In fact, three of the four have played together quite a lot as in 2002 when Sentimental Journey  featured Landgren, Danielsson and Haffner with Anders Widmark on piano while Eternal Beauty featured Landgren, Wollny and Danielsson with Johan Norberg on guitar and  Rasmus Kihlberg on drums - so perhaps the term 'super-group' is not entirely appropriate. All of these albums were released on the ACT label.

In 2003, Landgren (vocal and trombone), Danielsson (bass) and Haffner (percussion) played together in this videod version of James Taylor's Don't Let Me Be Lonely Tonight at Jazz Baltica with Esbjörn Svensson (piano) Pat Metheny (guitar) and Michael Brecker (tenor sax) - click here.

4 Wheel Drive is also released by ACT records, a company founded in 1992 by ex Warner International executive Siggi Loch. The Siggi Lochcompany has gone on to release more than 350 albums.  Quoting Siggi Loch, ACT records has been a project providing  “music for people with open ears and an open mind”.  

ACT have long had a policy of facilitating new groupings of musicians from their stable and 4 Wheel Drive is surely a result of this policy, and with artists such as  Nguyên Lê, Esbjörn Svensson, Nils Landgren, Michael Wollny, Viktoria Tolstoy, Lars Danielsson, Wolfgang Haffner and Youn Sun Nah there have been many "magic moments" from musicians introduced to each other by Loch.  Loch describes the success of his label as playing a major part in the process by which  European jazz became a major force in the world of music and testament to this is the fact that ACT has been voted 'Jazz Label of the Year' at the German ECHO Awards in 2010, 2011, 2012 and 2013.


Siegfried 'Siggi' Loch


Early on, a critically acclaimed ACT success was the jazz symphony of Europeana which combines the rich tradition of European music with the language of jazz. This 1995 release was written by the English composer and arranger Michael Gibbs and won the annual German Record Critics’ Award. The album featured Joachim Kühn, Jean-François Jenny-Clark, Jon Christensen, Django Bates, Klaus Doldinger, Richard Galliano, Christof Lauer, Albert Mangelsdorff and Markus Stockhausen – the cream of contemporary European improvised music, and was accompanied by the Hannover NDR Radio Philharmonic Orchestra.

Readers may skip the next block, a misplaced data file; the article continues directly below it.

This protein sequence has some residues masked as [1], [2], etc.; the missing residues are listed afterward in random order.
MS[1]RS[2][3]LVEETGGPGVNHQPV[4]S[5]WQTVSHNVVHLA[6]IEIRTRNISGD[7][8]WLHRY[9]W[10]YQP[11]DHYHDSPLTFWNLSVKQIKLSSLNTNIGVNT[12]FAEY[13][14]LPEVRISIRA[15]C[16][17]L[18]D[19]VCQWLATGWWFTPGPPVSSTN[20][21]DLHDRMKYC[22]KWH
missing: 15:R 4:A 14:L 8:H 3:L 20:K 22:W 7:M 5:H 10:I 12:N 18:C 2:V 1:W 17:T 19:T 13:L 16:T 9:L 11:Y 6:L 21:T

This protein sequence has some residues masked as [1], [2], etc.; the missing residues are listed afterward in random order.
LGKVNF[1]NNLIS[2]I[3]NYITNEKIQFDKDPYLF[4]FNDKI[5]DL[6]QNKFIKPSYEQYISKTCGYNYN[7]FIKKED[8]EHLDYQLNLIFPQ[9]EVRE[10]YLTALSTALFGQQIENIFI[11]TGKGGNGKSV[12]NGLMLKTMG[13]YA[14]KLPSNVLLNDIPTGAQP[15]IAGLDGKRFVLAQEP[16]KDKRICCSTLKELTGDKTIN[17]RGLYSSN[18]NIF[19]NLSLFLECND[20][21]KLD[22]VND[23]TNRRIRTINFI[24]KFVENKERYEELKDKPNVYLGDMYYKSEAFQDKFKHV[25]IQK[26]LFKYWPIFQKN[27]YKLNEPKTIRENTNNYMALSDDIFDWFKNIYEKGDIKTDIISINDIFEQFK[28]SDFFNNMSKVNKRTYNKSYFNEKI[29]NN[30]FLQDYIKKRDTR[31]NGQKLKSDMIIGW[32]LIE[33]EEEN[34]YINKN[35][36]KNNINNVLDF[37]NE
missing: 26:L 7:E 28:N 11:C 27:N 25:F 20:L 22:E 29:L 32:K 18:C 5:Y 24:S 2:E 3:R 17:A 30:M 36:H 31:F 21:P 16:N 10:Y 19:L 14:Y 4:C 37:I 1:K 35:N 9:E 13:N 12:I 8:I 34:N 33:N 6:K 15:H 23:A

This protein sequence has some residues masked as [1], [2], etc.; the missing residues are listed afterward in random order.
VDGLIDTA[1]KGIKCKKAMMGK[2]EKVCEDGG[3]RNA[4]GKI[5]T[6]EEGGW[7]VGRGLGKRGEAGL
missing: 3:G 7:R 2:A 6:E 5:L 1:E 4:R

But one of Siggi Loch's greatest successes must surely be the Esbjörn Svensson Trio or EST as they came to be known. Svensson was the keyboard player in Nils Landgren's band called Funk Unit and EST went on to record Live in Hamburg which became a modern milestone and was chosen as the best jazz album of the decade by the London Times in 2009.  EST regularly topped pop as well as jazz album sales charts and became the first band from Europe to make the front cover of the illustrious US jazz journal Downbeat.  ACT's greatest commercial success was Bugge Wesseltoft’s It’s Snowing On My Piano, an album of traditional Christmas songs played on solo piano, which perhaps highlights another part of the ACT business model which is to release music which while intellectual, is accessible to a wide audience.


Click here to listen to EST with Where We Used To Live from the Live In Hamburg album.


4 Wheel Drive


The 4 Wheel Drive album is firmly in the 'accessible' category with eight tracks of compositions originally by Phil Collins, John Lennon and Paul McCartney, Billy Joel and Sting, most of which feature vocals by Nils Landgren. There are also four tracks of 'new' jazz, one composed by each of the four musicians in the band, hence the title of the album. 

Nils Landgren is well known both for his red trombone and his vocals, which feature often in his band Funk Unit, and he is undeniably popular both in his native Sweden and in the wider world. His voice is rather tender and he often mixes the vocals with trombone; the versions of Billy Joel songs with Michael Wollny on piano, She's Always A Woman and Just The Way You Are are particularly well interpreted.

The other songs are Another Day In Paradise, Shadows In The Rain, Maybe I'm Amazed and If You Love Somebody Set Them Free, while Lady Madonna and That's All are played as a jazz instrumentals on trombone and piano without a vocal, and with both Landgren and Wollny improvising. 


4 Wheel Drive